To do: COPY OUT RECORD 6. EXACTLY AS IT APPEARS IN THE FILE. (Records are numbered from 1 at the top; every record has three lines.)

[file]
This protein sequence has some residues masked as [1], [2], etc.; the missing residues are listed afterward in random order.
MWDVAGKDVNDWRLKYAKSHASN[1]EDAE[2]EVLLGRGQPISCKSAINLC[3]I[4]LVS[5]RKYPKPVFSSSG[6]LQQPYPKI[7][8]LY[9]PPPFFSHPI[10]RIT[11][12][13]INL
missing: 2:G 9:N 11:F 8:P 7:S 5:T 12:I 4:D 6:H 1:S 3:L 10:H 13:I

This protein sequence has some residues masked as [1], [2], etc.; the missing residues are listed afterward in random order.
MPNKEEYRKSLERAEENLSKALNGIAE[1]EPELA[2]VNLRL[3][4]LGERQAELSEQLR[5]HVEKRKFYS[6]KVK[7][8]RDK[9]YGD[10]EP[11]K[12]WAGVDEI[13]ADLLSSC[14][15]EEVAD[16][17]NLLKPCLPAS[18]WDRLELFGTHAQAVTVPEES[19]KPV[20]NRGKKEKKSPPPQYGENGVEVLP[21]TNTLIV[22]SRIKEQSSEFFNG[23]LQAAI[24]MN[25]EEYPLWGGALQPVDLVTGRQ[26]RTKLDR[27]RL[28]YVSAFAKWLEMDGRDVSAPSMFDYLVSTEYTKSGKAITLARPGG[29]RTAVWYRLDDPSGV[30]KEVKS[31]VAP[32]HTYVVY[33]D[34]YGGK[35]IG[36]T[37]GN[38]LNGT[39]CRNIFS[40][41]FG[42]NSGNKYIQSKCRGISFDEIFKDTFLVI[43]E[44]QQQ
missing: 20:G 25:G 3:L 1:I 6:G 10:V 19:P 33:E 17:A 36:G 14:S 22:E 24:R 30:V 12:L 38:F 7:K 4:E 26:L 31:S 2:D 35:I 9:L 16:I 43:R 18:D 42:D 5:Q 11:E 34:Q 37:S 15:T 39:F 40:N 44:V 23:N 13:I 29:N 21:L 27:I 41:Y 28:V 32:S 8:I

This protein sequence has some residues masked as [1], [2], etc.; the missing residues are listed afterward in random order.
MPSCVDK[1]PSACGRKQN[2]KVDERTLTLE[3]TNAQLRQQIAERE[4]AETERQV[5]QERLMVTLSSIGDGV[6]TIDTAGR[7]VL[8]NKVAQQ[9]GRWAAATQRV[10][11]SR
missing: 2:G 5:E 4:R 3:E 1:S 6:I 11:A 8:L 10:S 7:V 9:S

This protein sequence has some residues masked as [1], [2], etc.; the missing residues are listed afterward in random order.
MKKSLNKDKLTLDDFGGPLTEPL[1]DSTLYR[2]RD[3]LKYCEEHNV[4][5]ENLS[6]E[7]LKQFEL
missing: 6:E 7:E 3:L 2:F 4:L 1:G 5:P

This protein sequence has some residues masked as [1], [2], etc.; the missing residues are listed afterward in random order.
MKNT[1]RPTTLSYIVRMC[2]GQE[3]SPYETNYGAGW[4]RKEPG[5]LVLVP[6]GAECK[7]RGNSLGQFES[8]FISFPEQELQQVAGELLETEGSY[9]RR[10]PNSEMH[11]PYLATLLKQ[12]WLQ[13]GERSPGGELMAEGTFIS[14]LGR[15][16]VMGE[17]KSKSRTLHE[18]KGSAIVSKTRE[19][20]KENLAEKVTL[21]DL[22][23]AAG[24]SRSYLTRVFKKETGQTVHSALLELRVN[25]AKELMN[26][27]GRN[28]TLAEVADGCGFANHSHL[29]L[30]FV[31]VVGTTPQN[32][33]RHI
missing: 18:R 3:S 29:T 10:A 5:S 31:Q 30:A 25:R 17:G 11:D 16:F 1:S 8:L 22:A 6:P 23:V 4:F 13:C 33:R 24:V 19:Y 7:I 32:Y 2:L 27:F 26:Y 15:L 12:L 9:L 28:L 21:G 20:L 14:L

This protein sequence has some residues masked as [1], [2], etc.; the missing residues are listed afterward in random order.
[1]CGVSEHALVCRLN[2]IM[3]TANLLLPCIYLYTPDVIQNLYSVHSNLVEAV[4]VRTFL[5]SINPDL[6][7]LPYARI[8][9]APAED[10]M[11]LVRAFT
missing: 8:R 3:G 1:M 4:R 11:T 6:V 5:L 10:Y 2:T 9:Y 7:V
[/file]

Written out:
This protein sequence has some residues masked as [1], [2], etc.; the missing residues are listed afterward in random order.
[1]CGVSEHALVCRLN[2]IM[3]TANLLLPCIYLYTPDVIQNLYSVHSNLVEAV[4]VRTFL[5]SINPDL[6][7]LPYARI[8][9]APAED[10]M[11]LVRAFT
missing: 8:R 3:G 1:M 4:R 11:T 6:V 5:L 10:Y 2:T 9:Y 7:V